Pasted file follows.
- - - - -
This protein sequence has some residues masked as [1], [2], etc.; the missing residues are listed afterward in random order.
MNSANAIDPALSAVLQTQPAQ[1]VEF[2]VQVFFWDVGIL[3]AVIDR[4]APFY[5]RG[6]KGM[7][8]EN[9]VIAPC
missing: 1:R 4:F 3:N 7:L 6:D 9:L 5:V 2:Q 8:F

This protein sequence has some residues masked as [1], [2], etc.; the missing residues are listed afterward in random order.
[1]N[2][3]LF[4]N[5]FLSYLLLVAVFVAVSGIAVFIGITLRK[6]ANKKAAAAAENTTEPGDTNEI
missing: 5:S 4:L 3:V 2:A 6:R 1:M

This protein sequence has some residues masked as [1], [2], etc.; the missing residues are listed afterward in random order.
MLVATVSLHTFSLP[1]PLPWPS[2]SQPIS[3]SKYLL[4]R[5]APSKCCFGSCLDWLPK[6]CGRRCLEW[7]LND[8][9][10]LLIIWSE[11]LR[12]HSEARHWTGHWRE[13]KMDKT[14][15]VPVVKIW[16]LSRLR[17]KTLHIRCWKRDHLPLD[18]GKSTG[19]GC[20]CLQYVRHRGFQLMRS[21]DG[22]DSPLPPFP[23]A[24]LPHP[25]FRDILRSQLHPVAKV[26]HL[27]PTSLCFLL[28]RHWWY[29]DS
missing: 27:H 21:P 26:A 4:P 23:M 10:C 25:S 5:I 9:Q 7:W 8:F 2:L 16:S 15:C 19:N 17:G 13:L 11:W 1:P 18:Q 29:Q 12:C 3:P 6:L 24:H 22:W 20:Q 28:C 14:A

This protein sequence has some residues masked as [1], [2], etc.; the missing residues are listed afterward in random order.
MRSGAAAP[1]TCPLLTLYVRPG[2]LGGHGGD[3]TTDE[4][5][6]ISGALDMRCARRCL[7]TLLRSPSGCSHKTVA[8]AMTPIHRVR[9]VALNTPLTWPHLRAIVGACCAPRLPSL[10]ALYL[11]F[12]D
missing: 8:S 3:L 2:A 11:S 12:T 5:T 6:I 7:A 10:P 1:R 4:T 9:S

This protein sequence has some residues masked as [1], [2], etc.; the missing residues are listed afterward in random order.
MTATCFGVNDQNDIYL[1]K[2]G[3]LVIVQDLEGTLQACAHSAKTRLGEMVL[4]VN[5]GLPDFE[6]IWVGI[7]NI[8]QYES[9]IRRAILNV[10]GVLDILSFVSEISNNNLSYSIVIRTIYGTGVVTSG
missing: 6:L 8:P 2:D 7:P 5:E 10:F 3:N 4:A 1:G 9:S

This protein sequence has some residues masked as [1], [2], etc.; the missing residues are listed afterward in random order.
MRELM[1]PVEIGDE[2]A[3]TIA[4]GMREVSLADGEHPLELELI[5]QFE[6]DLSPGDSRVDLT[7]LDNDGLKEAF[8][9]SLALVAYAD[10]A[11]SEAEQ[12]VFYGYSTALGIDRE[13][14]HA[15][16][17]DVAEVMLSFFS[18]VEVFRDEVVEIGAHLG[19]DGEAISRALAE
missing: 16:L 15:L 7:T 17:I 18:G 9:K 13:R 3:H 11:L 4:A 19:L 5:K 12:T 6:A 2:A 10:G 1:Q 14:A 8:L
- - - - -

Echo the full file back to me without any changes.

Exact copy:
This protein sequence has some residues masked as [1], [2], etc.; the missing residues are listed afterward in random order.
MNSANAIDPALSAVLQTQPAQ[1]VEF[2]VQVFFWDVGIL[3]AVIDR[4]APFY[5]RG[6]KGM[7][8]EN[9]VIAPC
missing: 1:R 4:F 3:N 7:L 6:D 9:L 5:V 2:Q 8:F

This protein sequence has some residues masked as [1], [2], etc.; the missing residues are listed afterward in random order.
[1]N[2][3]LF[4]N[5]FLSYLLLVAVFVAVSGIAVFIGITLRK[6]ANKKAAAAAENTTEPGDTNEI
missing: 5:S 4:L 3:V 2:A 6:R 1:M

This protein sequence has some residues masked as [1], [2], etc.; the missing residues are listed afterward in random order.
MLVATVSLHTFSLP[1]PLPWPS[2]SQPIS[3]SKYLL[4]R[5]APSKCCFGSCLDWLPK[6]CGRRCLEW[7]LND[8][9][10]LLIIWSE[11]LR[12]HSEARHWTGHWRE[13]KMDKT[14][15]VPVVKIW[16]LSRLR[17]KTLHIRCWKRDHLPLD[18]GKSTG[19]GC[20]CLQYVRHRGFQLMRS[21]DG[22]DSPLPPFP[23]A[24]LPHP[25]FRDILRSQLHPVAKV[26]HL[27]PTSLCFLL[28]RHWWY[29]DS
missing: 27:H 21:P 26:A 4:P 23:M 10:C 25:S 5:I 9:Q 7:W 8:F 2:L 16:S 15:C 19:N 17:G 13:L 11:W 1:P 18:Q 29:Q 12:C 3:P 6:L 24:H 22:W 20:Q 28:C 14:A

This protein sequence has some residues masked as [1], [2], etc.; the missing residues are listed afterward in random order.
MRSGAAAP[1]TCPLLTLYVRPG[2]LGGHGGD[3]TTDE[4][5][6]ISGALDMRCARRCL[7]TLLRSPSGCSHKTVA[8]AMTPIHRVR[9]VALNTPLTWPHLRAIVGACCAPRLPSL[10]ALYL[11]F[12]D
missing: 8:S 3:L 2:A 11:S 12:T 5:T 6:I 7:A 10:P 1:R 4:T 9:S

This protein sequence has some residues masked as [1], [2], etc.; the missing residues are listed afterward in random order.
MTATCFGVNDQNDIYL[1]K[2]G[3]LVIVQDLEGTLQACAHSAKTRLGEMVL[4]VN[5]GLPDFE[6]IWVGI[7]NI[8]QYES[9]IRRAILNV[10]GVLDILSFVSEISNNNLSYSIVIRTIYGTGVVTSG
missing: 6:L 8:P 2:D 7:P 5:E 10:F 3:N 4:A 1:G 9:S

This protein sequence has some residues masked as [1], [2], etc.; the missing residues are listed afterward in random order.
MRELM[1]PVEIGDE[2]A[3]TIA[4]GMREVSLADGEHPLELELI[5]QFE[6]DLSPGDSRVDLT[7]LDNDGLKEAF[8][9]SLALVAYAD[10]A[11]SEAEQ[12]VFYGYSTALGIDRE[13][14]HA[15][16][17]DVAEVMLSFFS[18]VEVFRDEVVEIGAHLG[19]DGEAISRALAE
missing: 16:L 15:L 7:T 17:I 18:G 9:K 13:R 3:H 11:L 4:A 19:L 5:K 12:T 6:A 2:A 10:G 1:Q 14:A 8:L